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Nebel v. Mid-City National Bank of Chicago

March 21, 2002


The opinion of the court was delivered by: Justice Hartman


Appeal from the Circuit Court of Cook County. Honorable Lester D. Foreman, Judge Presiding.

Plaintiff, Nebel, Inc., and defendant, The Mid-City National Bank of Chicago, are the lessor and lessee under a 99-year real-estate lease (Lease), containing a rent payable in gold clause, originally executed in 1906. Plaintiff demanded rental payments to be made with gold coins, pursuant to the Lease, which defendant refused. In a three-count complaint, plaintiff charged defendant with a breach of the lease (count I); sought a declaration of rights (count II); and subsequently voluntarily dismissed count III. Plaintiff claimed that a 1988 amendment to the Lease (Lease Amendment) constituted a new obligation which revived the gold clause, as authorized by a 1977 federal statute and, alternatively, asserted that if the Lease Amendment was not a new obligation, a novation occurred which revived the enforceability of the gold clause. Defendant's answer denied both theories.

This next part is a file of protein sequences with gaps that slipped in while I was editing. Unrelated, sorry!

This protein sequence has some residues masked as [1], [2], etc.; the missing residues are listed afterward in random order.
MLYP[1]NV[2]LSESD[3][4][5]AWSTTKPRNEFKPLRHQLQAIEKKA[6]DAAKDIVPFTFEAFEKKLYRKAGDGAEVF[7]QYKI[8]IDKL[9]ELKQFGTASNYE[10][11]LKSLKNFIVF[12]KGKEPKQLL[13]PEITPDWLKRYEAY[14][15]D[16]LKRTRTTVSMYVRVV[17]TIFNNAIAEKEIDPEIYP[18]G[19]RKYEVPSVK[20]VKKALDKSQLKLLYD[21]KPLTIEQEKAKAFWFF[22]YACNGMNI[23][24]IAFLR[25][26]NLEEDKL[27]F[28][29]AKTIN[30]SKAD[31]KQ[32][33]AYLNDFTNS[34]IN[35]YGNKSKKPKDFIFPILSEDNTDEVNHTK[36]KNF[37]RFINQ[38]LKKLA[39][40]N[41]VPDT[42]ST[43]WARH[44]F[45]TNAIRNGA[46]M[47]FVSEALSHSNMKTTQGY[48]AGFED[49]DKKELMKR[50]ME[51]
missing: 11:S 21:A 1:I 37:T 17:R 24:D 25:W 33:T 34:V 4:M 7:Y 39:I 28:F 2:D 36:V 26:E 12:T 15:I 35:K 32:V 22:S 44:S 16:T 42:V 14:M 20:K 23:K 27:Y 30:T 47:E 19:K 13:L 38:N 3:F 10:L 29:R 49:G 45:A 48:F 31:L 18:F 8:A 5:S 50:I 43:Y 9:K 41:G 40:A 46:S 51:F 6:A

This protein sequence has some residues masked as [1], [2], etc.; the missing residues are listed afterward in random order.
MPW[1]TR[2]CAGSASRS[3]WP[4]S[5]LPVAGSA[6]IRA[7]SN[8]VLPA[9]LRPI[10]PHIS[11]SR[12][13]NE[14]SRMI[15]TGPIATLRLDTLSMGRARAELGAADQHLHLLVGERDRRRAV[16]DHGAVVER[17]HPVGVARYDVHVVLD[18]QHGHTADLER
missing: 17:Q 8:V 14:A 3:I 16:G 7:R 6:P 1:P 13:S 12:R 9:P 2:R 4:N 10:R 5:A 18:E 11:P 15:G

Plaintiff's motion for partial summary judgment was denied by the circuit court. Thereafter, the parties cross-moved for summary judgment on counts I and II of plaintiff's complaint. The court granted defendant's summary judgment motion with respect to counts I and II and denied plaintiff's motion on the same counts. Plaintiff appeals.